Grave and Gothic Revival monument in St Mary's churchyard of Joel and Dorcas Merrett, who died within a month of each other in 1893. Joel Merrett paid for the treble bell in the tower

Bells[edit]

At the church's consecration on 12 September 1861 the tower had only one bell. Five more were added in 1864, creating a ring of six that was first rung on 29 September 1864.[citation needed] In 1887 the parish commemorated the Golden Jubilee of Queen Victoria by adding two more bells, increasing them to a ring to eight that was first rung on 20 June 1887.[citation needed]

In 1922 the bells were found to be unsafe to ring, and they were silent for a decade until enough money was raised for rectification work.[citation needed] In 1932 Gillett & Johnston of Croydon re-founded all eight bells[5] and they were re-hung. The tenor (the largest bell) now weighs 12 long cwt 1 qtr 17 lb (1,389 lb or 630 kg) in and is tuned to the musical note G.[5]

The Master of the Ringers for many years from the 1930s was William B. Cartwright, a local solicitor.[citation needed]

Inscriptions[edit]

Two of the bells are inscribed.

  • No. 1 Bell — Treble: IN MEMORIAM FILIÆ ET S. M. VICTORIÆ ANNUM QUINQUAGESIMA REGNANTIS D. D. JOEL MERRETT. (Latin for "Given by Joel Merrett in memory of a daughter and the fiftieth year of the reign of Her Majesty Queen Victoria.")
  • No. 8 Bell — Tenor: + BEATUS POPULUS QUI SCIT JUBILATIONEM. (Latin for "Happy are the people who know how to rejoice.")
Lychgate to the churchyard

Organ[edit]

An organ was installed in 1862 for the opening of the church.[citation needed] In the 1870s it was moved to the south side of the chancel.[citation needed] In 1902 Nicholson and Company of Worcester rebuilt it, retaining much of the original pipework.[citation needed] Between 1925 and 1930 it was restored by Bird of Selly Park.[citation needed] In 1958 it was restored again, this time by Nicholson & Co,[6] and the console was moved to the north side of the chancel.[citation needed] It was dedicated by the Right Reverend John Leonard Wilson, the fourth Bishop of Birmingham on 4 June 1958 at a recital by Sir George Thalben-Ball, the Birmingham City Organist.[citation needed] Sheffield Organs made further tonal improvements in 1996 and 1999.[6]

Organists[edit]

  • 1950–70 Keith Collyer, Deputy Organist
  • 1960s Dennis Mason, Deputy Organist

The Organist is also choirmaster and a robed choir leads the worship at the principal Sunday services. Other choral occasions include the Christmas Festival of Lessons and Carols, and a passion cantata, such as Stainer's Crucifixion, in Holy Week. There are also occasional organ recitals and concerts.

Clock on the steeple

Tower clock[edit]

St Mary's has a tower clock that chimes the hours and quarter hours. It was installed in 1887, the year of the Golden Jubilee of Queen Victoria. JB Joyce & Co of Whitchurch, Shropshire made the clock under the supervision of the Rev. Canon Cattley. It is made on the same principle as the clock designed by Edmund Beckett, 1st Baron Grimthorpe for the great clock at Westminster and the large clock at Worcester Cathedral. The cost was about £331 (£30,000 as of 2014),[9] and was the gift of the widow and family of the late Benjamin Walters.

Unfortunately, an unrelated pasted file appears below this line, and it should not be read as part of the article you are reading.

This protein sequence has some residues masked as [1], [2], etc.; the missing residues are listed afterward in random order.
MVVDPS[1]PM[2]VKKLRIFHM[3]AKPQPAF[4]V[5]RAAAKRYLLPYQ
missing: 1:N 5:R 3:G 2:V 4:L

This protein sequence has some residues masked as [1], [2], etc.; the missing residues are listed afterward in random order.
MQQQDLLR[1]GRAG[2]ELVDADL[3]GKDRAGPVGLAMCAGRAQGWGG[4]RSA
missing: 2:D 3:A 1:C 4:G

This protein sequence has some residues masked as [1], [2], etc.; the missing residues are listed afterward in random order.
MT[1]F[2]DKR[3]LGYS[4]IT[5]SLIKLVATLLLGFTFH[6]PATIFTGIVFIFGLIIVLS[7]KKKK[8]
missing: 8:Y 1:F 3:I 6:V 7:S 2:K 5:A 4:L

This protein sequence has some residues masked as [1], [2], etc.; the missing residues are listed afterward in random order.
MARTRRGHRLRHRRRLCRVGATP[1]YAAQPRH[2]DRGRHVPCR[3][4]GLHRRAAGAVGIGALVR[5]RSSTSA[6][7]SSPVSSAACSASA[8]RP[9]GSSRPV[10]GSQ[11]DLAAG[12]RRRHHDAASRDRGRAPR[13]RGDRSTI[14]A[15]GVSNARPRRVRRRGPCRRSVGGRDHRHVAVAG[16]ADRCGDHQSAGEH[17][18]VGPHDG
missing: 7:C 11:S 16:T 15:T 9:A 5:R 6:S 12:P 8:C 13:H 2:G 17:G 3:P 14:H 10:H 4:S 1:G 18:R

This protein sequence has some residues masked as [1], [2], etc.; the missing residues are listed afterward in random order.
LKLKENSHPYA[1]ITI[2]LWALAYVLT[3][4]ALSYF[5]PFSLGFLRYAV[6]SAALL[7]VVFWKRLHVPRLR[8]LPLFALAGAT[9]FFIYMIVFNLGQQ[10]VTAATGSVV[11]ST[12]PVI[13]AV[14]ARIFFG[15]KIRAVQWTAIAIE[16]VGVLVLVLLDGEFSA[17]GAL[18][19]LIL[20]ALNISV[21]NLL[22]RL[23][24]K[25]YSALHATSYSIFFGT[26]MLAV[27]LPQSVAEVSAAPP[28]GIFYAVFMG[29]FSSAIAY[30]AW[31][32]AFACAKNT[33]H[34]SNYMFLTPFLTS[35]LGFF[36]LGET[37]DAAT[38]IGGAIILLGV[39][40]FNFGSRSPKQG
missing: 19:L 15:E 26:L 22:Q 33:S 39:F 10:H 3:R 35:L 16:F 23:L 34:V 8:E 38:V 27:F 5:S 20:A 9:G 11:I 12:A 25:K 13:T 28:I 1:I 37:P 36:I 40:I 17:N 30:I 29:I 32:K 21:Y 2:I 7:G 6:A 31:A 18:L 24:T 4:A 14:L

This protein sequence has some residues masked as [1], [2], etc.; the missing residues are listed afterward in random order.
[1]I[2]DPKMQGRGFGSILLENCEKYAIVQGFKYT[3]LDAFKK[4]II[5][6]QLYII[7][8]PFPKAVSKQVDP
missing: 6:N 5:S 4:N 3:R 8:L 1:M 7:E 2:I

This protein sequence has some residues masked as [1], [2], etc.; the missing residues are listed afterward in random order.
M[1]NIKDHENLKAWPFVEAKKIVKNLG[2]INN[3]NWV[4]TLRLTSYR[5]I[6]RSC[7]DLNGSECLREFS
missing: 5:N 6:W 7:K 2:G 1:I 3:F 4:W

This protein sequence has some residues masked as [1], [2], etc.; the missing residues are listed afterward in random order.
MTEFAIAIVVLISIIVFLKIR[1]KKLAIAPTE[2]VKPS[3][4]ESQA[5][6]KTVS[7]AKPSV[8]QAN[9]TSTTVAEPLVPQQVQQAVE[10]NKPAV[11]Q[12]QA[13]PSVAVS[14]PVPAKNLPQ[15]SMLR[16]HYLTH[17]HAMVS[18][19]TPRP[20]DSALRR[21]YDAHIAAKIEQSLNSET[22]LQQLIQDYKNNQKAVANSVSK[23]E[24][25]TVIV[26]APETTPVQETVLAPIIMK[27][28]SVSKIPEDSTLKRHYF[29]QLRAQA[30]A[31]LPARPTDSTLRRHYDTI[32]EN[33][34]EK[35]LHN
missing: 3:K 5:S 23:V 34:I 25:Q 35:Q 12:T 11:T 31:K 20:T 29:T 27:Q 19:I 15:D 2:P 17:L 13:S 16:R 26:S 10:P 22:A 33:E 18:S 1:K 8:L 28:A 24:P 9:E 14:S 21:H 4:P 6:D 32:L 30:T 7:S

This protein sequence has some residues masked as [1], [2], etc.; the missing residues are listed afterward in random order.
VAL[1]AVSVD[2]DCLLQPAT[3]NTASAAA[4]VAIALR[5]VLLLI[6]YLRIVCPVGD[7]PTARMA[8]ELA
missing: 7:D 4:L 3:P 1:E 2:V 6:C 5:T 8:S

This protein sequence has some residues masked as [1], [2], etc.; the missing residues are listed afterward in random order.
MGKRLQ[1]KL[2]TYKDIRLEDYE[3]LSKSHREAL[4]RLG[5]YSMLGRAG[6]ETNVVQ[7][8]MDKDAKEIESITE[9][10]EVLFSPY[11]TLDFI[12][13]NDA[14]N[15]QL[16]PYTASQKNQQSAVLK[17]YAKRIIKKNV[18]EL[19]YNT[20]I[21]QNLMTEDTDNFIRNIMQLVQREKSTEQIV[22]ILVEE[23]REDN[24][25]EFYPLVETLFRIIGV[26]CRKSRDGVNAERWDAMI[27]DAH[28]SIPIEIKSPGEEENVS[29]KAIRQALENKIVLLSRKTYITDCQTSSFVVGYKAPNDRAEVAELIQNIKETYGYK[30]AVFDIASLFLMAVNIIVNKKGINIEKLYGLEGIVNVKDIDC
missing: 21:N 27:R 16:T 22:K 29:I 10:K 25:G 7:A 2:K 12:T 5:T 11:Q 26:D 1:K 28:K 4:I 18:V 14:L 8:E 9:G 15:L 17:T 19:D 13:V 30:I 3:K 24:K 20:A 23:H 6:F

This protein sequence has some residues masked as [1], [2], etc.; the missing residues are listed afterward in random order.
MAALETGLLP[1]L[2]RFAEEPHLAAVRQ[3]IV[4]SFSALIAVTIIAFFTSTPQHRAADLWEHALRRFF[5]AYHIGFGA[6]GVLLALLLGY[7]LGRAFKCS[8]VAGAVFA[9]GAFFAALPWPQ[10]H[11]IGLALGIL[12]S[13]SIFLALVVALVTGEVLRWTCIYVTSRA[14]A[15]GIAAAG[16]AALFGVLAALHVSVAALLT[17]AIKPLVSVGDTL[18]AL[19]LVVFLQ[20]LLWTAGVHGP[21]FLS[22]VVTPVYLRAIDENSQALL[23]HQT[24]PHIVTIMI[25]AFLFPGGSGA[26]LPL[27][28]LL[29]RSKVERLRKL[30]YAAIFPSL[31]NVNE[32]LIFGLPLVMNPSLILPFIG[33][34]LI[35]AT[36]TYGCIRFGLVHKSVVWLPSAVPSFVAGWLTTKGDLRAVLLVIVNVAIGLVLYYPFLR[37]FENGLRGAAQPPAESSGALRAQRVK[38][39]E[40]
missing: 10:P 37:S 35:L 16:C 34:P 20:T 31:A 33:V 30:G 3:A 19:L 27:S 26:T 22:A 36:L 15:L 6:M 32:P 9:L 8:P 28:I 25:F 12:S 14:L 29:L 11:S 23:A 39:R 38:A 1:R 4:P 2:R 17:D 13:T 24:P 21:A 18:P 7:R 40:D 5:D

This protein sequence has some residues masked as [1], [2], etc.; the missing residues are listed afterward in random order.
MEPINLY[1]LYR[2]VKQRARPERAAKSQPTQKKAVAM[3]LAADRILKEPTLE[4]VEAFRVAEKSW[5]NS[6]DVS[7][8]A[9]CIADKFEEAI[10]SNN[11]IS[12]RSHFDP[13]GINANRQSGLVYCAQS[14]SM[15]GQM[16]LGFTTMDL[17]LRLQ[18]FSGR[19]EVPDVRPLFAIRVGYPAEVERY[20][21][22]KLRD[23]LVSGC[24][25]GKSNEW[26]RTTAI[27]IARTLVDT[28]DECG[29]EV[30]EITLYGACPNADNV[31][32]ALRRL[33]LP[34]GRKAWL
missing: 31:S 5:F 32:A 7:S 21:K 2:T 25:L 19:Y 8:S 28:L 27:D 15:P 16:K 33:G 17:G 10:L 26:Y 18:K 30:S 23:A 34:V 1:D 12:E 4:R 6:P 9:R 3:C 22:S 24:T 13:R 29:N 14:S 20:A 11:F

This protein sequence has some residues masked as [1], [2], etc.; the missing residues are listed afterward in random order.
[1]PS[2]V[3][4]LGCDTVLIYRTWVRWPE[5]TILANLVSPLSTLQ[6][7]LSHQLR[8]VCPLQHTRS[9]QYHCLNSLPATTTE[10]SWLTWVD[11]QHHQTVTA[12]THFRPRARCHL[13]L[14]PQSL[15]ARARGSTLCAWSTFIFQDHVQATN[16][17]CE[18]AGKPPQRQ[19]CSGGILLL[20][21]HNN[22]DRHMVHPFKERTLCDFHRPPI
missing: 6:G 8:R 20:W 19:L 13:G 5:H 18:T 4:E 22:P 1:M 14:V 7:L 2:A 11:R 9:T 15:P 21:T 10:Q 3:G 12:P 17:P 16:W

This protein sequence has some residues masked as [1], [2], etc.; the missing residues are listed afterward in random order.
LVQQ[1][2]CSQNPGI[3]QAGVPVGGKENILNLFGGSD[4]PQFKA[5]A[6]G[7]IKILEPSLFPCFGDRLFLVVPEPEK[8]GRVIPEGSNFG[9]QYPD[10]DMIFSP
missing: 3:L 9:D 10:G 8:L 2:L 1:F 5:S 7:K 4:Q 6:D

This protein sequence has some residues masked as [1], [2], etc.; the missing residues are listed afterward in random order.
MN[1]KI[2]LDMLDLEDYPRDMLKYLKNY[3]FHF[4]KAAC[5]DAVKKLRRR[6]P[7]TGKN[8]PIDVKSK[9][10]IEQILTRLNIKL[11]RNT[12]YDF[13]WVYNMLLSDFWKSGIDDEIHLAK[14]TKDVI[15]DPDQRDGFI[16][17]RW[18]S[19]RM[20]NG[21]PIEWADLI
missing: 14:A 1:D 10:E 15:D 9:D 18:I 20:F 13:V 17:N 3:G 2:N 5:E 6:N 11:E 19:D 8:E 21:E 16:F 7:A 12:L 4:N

The frame is cast iron, horizontal and planed. It is 6 feet (1.8 m) long, 1 foot 9 inches (0.5 m) wide and 1 foot (0.3 m) deep, and is supported by beams that are built into the tower wall to preclude vibration. The wheels are of gunmetal and the pendulum beats every 1¼ seconds.

Popular culture[edit]

St Mary's acoustics are fine and the church has been used as a concert venue, rehearsal space and recording space. The church has frequently featured in the BBC soap opera Doctors.

References[edit]

  1. ^ a b c d e "Church of St Mary, Bristol Road, B29". National Heritage List for England. English Heritage. Retrieved 21 July 2013. 
  2. ^ "Joseph Frederick Ledsam (Biographical details)". The British Museum. Retrieved 21 July 2013. 
  3. ^ a b c Pevsner & Wedgwood 1966, p. 201.
  4. ^ Pevsner & Wedgwood 1966, pp. 201–202.
  5. ^ a b Chester, Mike (6 January 2011). "Birmingham, Selly Oak, S Mary". Dove's Guide for Church Bell Ringers. Central Council for Church Bell Ringers. 
  6. ^ a b "Warwickshire (West Midlands), Birmingham--Selly Oak, St. Mary, Bristol Road [R00928]". National Pipe Organ Register. British Institute of Organ Studies. 2005. Retrieved 21 July 2013. 
  7. ^ Birmingham Daily Post. 12 January 1869. 
  8. ^ Birmingham Gazette. 21 January 1871. 
  9. ^ UK CPI inflation numbers based on data available from Gregory Clark (2014), "What Were the British Earnings and Prices Then? (New Series)" MeasuringWorth.

Sources[edit]

External links[edit]